My mission today is simple…. to help showcase a talented young person’s quest for success and communicate to the public how challenging it is for the youths of today to secure their future.
In order to make this real, I chose to interview a promising soon-to-be graduate (Caroline),who will leave University this summer with a BA (Hons) degree in Journalism and enter our world as an independent adult professional. Caroline has dreams… BIG ones I might add and as we spoke I couldn’t help thinking to myself, “I’m glad I grew up during the time that I did”.
Caroline is really passionate about helping other peers benefit from what she has learned too…. so let the interview begin!
Hands-on: Caroline, “what are your dreams and aspirations”?
Caroline: “I’d like to be a reporter for network or regional TV news like the BBC and have a particular interest in crime reporting and covering police investigations”. “I also enjoy the travelling aspect of the job and would LOVE the opportunity to gain some experience as a news correspondent in the United States”.
Hands-on: “What do you feel are your biggest challenges”?
Caroline: “Well, my voice or rather my local Northern accent is probably number one on my list and I’m working hard on that”. “My other challenges would have to be the transition from young adult to professional, gaining trust and respect in my chosen field and getting rid of the stigma attached to the term student or recent graduate”.
Hands-on: “Caroline, what would you say are the pros and cons of your chosen industry”?
Caroline: Pro’s would be:
- Variety of work, meeting different people from high-profile to local resident and even criminals in some cases
- Providing a necessary service
- The thrill and excitement of capturing a new story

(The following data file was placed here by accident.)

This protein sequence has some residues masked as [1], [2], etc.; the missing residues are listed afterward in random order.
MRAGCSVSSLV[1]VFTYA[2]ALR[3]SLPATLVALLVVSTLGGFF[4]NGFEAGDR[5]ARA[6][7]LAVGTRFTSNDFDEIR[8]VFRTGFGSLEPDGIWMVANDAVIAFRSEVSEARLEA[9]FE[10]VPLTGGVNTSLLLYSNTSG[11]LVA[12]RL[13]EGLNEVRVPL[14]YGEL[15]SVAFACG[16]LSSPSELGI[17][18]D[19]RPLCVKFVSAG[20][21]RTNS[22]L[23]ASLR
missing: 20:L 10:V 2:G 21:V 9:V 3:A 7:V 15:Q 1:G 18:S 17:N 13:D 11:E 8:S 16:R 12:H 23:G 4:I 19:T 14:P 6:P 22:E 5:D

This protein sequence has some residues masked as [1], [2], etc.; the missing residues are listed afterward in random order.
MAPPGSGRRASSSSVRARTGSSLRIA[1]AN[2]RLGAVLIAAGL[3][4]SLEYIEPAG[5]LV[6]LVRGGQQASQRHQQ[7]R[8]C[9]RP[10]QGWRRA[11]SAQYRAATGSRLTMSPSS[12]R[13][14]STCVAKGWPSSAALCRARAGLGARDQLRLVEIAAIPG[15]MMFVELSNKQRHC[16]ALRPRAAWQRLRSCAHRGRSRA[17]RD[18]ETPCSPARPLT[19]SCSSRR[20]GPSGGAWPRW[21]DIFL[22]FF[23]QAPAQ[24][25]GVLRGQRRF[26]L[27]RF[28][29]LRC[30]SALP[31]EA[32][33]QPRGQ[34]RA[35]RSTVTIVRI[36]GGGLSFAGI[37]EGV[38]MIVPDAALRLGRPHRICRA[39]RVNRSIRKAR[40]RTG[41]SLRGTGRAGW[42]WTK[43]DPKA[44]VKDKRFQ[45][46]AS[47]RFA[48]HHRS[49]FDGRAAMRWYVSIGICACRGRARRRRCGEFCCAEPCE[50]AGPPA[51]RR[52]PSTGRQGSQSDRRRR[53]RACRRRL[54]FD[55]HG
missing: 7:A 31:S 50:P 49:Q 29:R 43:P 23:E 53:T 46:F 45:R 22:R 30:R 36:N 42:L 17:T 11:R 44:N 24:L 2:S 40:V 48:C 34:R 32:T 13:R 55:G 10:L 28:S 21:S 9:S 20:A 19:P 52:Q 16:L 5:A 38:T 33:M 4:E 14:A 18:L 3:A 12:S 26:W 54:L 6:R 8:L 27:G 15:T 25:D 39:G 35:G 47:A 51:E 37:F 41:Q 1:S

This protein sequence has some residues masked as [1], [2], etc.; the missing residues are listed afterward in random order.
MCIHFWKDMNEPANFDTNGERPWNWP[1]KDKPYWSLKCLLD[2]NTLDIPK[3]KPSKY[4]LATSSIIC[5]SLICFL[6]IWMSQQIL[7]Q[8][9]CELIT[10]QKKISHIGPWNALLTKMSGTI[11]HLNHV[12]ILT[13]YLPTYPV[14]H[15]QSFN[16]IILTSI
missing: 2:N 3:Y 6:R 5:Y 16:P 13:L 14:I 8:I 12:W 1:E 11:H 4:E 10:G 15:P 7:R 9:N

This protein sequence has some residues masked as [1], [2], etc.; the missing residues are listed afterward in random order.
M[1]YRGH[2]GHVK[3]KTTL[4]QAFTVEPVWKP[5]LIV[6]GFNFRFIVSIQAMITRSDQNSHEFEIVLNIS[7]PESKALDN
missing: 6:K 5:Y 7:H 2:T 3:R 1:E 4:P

- It’s not very well paid, considering the heavy workload
- Being away from home a lot
- People tend to stereotype and avoid the press
Hands-on: “What would you change to provide more graduates with an opportunity?
Caroline: “The government should provide better support for graduates”. “At the end of the day, I’ve invested in my career and future and would like to get paid back for my investment”. “There also should be more opportunities for lesser skilled people, who don’t have the means to go to university or the experience to get a good job”.
Hands-on: “What would your message be to potential employer’s”?
Caroline: “I’ve studied non-stop, have taken the time to develop my work experience profile and I’m willing to work hard and learn as much as I can to prove that I am worthy of an opportunity”.
Hands-on: “Do you have any tips for your peers”?
Caroline: ” Yes, make sure that your work experience is based on your field of study and not just retail jobs for cash”. If your CV shows that you are passionate about your chosen study field, you’ll probably have a better chance at getting a job when you graduate”. “Also, networking online and offline and keeping in touch with previous employer’s raises your profile and may open up other opportunities”.
Caroline: “Always be polite and courteous, regardless of the type of company you’re dealing with”.
Thanks Caroline, with your dreams in tact and a determination to succeed, I’m sure I’m not alone in saying we wish you all the best for the future!